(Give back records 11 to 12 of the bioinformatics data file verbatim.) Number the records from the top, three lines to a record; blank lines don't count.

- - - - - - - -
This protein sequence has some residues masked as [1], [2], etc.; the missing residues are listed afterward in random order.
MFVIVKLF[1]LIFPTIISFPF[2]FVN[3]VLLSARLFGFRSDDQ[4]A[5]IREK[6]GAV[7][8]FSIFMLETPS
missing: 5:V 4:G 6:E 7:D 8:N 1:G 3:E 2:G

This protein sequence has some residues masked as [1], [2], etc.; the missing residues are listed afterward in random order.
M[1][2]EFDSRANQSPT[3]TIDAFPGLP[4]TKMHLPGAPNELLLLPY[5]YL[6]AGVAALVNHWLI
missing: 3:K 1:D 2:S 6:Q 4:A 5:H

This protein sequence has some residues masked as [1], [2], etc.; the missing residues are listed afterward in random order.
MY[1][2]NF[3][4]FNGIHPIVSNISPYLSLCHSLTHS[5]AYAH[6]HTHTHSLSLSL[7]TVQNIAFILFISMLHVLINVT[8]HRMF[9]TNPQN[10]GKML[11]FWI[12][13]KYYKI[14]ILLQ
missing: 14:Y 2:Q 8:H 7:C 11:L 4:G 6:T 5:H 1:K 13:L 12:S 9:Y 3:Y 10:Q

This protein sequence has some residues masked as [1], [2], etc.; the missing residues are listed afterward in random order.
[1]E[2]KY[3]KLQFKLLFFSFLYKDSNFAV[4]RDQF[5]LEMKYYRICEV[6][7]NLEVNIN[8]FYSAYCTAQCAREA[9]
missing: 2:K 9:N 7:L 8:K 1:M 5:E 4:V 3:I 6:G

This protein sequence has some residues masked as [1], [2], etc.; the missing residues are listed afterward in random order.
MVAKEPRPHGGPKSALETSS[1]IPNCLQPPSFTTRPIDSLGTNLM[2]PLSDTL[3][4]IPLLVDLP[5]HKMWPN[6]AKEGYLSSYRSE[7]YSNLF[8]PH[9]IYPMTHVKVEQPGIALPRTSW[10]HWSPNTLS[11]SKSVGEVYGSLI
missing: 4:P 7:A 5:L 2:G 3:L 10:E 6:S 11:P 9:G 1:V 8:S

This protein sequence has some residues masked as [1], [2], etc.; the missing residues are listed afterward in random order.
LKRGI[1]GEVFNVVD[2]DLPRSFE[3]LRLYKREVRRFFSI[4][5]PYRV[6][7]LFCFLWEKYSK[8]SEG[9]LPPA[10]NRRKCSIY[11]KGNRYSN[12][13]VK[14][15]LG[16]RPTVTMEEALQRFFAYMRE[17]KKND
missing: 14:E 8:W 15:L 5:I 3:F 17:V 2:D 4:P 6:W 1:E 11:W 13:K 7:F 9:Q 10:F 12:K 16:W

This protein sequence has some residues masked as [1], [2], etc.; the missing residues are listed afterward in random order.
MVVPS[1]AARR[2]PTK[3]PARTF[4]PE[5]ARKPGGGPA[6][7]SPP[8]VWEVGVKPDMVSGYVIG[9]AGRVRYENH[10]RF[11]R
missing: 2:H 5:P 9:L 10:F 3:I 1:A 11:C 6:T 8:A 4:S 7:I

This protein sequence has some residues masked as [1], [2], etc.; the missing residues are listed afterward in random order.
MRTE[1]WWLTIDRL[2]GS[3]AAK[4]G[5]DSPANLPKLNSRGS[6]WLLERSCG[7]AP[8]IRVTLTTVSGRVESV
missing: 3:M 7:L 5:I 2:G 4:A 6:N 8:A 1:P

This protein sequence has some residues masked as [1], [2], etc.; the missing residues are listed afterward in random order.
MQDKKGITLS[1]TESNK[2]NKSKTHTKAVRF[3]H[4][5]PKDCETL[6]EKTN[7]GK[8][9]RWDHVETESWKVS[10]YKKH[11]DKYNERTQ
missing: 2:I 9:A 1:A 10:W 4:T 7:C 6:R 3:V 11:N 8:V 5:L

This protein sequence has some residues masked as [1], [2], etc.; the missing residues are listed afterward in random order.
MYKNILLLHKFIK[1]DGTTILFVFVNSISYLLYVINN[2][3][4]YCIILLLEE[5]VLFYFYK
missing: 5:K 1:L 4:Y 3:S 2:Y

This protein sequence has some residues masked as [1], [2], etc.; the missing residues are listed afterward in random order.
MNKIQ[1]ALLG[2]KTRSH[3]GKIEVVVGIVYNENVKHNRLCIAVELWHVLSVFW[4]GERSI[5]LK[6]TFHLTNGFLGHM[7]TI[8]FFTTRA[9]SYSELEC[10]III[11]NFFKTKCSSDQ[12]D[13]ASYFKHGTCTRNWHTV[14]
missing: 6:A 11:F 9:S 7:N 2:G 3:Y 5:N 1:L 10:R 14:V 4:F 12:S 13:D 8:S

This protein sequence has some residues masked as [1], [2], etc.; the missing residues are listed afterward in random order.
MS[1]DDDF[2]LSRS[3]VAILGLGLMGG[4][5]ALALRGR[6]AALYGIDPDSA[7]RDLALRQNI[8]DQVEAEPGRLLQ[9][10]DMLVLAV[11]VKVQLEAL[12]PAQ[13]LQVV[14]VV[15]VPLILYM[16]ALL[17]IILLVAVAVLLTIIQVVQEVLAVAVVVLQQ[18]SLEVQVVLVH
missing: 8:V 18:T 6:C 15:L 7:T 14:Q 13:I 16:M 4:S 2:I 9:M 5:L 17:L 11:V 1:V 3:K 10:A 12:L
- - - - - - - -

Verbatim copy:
This protein sequence has some residues masked as [1], [2], etc.; the missing residues are listed afterward in random order.
MNKIQ[1]ALLG[2]KTRSH[3]GKIEVVVGIVYNENVKHNRLCIAVELWHVLSVFW[4]GERSI[5]LK[6]TFHLTNGFLGHM[7]TI[8]FFTTRA[9]SYSELEC[10]III[11]NFFKTKCSSDQ[12]D[13]ASYFKHGTCTRNWHTV[14]
missing: 6:A 11:F 9:S 7:N 2:G 3:Y 5:N 1:L 10:R 14:V 4:F 12:S 13:D 8:S

This protein sequence has some residues masked as [1], [2], etc.; the missing residues are listed afterward in random order.
MS[1]DDDF[2]LSRS[3]VAILGLGLMGG[4][5]ALALRGR[6]AALYGIDPDSA[7]RDLALRQNI[8]DQVEAEPGRLLQ[9][10]DMLVLAV[11]VKVQLEAL[12]PAQ[13]LQVV[14]VV[15]VPLILYM[16]ALL[17]IILLVAVAVLLTIIQVVQEVLAVAVVVLQQ[18]SLEVQVVLVH
missing: 8:V 18:T 6:C 15:L 7:T 14:Q 13:I 16:M 4:S 2:I 9:M 5:L 17:L 11:V 1:V 3:K 10:A 12:L